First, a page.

US 4774394 A
A method for welding a metallic conductor wire to a metallic fixture is characterized by introducing the wire into an opening in the fixture such that the axis of the portion of the wire within the fixture extends linearly therethrough and such that the axis of the welding beam extends substantially colinearly to the axis of the portion of the wire within the fixture. The beam of welding energy being targeted on the facial end of the fixture.
1. A method for welding a metallic conductor wire into a metallic fixture, the fixture having an opening therein and a forward and rear surface thereon, the metallic conductor wire having an axis therethrough and a facial surface having a predetermined diameter at one end thereof, the method comprising the steps of:
introducing the wire into the opening of the fixture to bottom the wire with respect thereto, the wire being received within the fixture such that the axis of that portion of the wire extending immediately rearwardly from the facial end of the wire is supported within the fixture so as to extend in a substantially linear fashion from the forward to the rear surface of the fixture, and,
directing a beam of welding enery toward the facial end of the wire, the beam of welding energy having an axis, the axis of the beam being substantially parallel to the axis of the portion of the wire in the fixture.
2. The method of claim 1 wherein the wire is introduced into the fixture such that a predetermined overhang portion of the wire extends forwardly of the forward surface of the fixture, the overhang distance being a distance less than three times the diameter of the wire.
3. The product produced by the process of claim 1.
4. The method of claim 2 wherein the fixture has a U-shaped slot therein.
5. The method of claim 2 wherein the fixture is a plate having a bore therein.
6. The method of claim 5 wherein the bore is tapered from the rear surface toward the front surface.
7. The method of claim 5 wherein the plate has flanges which define a compliant bore therein.
8. An electrical terminal comprising a fixture having a forward and a rear surface thereon, the fixture having an opening therein, an electrical conductor wire disposed in the fixture so that the wire is bottomed with respect to the opening therein, the conductor wire having an axis therethrough and a facial surface at one end thereof, the portion of the conductor wire extending rearwardly from the facial surface of the wire being disposed in a substantially linear fashion from the forward to the rear surface of the fixture, the conductor being welded to the fixture by a beam of welding energy the axis of which is substantially parallel to the portion of the wire in the fixture such that a portion of the material of the conductor wire forms a weld nugget which is fused to the material of the fixture.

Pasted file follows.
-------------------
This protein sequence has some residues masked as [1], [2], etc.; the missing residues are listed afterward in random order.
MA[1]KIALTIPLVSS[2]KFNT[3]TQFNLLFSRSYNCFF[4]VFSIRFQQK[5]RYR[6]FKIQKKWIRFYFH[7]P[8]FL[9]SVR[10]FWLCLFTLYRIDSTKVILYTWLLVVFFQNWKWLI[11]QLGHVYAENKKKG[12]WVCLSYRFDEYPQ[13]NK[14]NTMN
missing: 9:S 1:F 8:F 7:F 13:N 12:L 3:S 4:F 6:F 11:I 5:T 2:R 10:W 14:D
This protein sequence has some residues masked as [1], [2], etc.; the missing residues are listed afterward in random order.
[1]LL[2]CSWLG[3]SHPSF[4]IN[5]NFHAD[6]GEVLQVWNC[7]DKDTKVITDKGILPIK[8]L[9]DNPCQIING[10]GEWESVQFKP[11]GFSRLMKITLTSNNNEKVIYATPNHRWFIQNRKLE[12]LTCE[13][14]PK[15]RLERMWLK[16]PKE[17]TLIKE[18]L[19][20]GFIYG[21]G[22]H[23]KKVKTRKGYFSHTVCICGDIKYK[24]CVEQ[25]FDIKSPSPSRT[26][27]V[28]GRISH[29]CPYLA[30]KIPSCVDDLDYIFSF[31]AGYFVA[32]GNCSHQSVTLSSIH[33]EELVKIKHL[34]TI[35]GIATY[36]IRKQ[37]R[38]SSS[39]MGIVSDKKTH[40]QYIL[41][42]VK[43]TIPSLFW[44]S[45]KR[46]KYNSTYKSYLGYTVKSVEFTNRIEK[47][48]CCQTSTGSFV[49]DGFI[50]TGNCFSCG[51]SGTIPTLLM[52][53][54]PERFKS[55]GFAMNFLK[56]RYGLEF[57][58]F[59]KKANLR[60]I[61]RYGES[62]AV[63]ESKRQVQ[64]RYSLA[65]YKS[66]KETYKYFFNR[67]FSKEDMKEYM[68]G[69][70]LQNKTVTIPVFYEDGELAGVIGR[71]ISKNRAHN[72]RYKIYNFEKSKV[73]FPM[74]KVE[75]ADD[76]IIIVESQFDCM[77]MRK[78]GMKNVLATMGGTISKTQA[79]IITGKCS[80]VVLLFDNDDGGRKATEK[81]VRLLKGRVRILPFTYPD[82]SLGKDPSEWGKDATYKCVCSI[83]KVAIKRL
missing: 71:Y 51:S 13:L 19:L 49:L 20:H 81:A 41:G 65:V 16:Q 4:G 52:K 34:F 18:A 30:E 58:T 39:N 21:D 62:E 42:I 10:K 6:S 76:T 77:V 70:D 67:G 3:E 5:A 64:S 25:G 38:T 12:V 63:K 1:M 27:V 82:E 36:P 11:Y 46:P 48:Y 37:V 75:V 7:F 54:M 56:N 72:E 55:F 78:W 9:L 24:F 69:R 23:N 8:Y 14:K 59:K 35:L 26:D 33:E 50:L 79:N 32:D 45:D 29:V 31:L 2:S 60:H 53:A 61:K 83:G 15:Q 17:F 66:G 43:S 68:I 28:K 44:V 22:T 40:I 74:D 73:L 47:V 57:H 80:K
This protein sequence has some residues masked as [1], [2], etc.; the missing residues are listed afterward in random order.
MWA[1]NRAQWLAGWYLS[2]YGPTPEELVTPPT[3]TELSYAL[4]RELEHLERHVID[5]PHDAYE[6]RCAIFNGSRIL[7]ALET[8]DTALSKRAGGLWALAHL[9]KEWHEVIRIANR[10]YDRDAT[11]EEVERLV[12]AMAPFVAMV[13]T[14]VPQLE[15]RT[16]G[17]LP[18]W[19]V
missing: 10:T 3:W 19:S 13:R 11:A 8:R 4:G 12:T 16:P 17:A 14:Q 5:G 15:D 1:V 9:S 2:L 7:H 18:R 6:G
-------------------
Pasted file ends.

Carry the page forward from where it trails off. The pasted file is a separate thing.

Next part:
9. The terminal of claim 8 wherein the fixture comprises a pair of tines with the conductor wire being disposed between the tines.
1. Field of the Invention
This invention relates to a method of laser welding a single strand or a multistrand metallic conductor wire to a fixture.
2. Description of the Prior Art
In order to insure electrical and mechanical continuity metallic electrical conductors are attached to a thermal fixture by a variety of known welding techniques.
U.S. Pat. Nos. 3,524,963 (Swengel); 3,539,762 and 3,656,092 (both to Swengel et al.) disclose arrangements for arc welding a single metallic electrical conductor or a group of conductors to a generally cylindrical fixture. The metallic conductor(s) is (are) introduced into the cylindrical fixture and circumferentially surrounded thereby. In practice, a welding electrode is brought to bear into direct physical contact against the facial end of the conductor. As the electrode is displaced in a direction substantially coaxially with the axis of the portion of the conductor received in the fixture an electrical discharge is created between the electrode and the fixture whereby the same are fused together. The welding electrode may also be displaced in a direction approximately forty-five degrees to the axis of the conductor to initiate the discharge.